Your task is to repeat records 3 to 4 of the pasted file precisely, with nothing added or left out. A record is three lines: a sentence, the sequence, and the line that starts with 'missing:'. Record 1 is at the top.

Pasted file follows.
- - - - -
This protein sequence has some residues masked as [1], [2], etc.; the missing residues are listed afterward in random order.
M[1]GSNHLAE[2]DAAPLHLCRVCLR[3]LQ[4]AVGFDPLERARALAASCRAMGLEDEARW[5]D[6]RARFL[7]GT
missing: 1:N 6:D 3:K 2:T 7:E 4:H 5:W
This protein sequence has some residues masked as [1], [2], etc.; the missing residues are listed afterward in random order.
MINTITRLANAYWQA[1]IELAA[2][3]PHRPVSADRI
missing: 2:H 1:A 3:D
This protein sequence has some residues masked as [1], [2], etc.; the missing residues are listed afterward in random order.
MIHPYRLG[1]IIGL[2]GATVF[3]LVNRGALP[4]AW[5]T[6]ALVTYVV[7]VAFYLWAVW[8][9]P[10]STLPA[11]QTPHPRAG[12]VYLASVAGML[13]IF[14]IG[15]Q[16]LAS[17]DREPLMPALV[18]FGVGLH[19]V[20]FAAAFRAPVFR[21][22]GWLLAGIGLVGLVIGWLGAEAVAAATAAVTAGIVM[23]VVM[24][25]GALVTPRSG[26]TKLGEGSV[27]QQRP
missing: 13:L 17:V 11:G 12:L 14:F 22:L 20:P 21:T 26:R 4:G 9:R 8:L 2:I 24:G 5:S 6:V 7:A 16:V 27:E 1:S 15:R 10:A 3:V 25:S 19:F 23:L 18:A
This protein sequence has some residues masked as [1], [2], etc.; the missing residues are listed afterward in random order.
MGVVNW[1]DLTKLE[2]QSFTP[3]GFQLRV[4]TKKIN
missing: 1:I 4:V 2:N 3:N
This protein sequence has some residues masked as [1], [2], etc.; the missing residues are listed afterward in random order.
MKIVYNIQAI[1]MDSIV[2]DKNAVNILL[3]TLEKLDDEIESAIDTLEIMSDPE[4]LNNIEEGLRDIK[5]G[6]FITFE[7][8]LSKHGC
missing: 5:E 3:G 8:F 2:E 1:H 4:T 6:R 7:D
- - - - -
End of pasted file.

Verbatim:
This protein sequence has some residues masked as [1], [2], etc.; the missing residues are listed afterward in random order.
MIHPYRLG[1]IIGL[2]GATVF[3]LVNRGALP[4]AW[5]T[6]ALVTYVV[7]VAFYLWAVW[8][9]P[10]STLPA[11]QTPHPRAG[12]VYLASVAGML[13]IF[14]IG[15]Q[16]LAS[17]DREPLMPALV[18]FGVGLH[19]V[20]FAAAFRAPVFR[21][22]GWLLAGIGLVGLVIGWLGAEAVAAATAAVTAGIVM[23]VVM[24][25]GALVTPRSG[26]TKLGEGSV[27]QQRP
missing: 13:L 17:V 11:G 12:L 14:F 22:L 20:P 21:T 26:R 4:G 9:R 8:L 2:I 24:G 5:S 6:V 7:A 16:V 27:E 1:S 15:R 10:A 3:V 25:S 19:F 23:L 18:A
This protein sequence has some residues masked as [1], [2], etc.; the missing residues are listed afterward in random order.
MGVVNW[1]DLTKLE[2]QSFTP[3]GFQLRV[4]TKKIN
missing: 1:I 4:V 2:N 3:N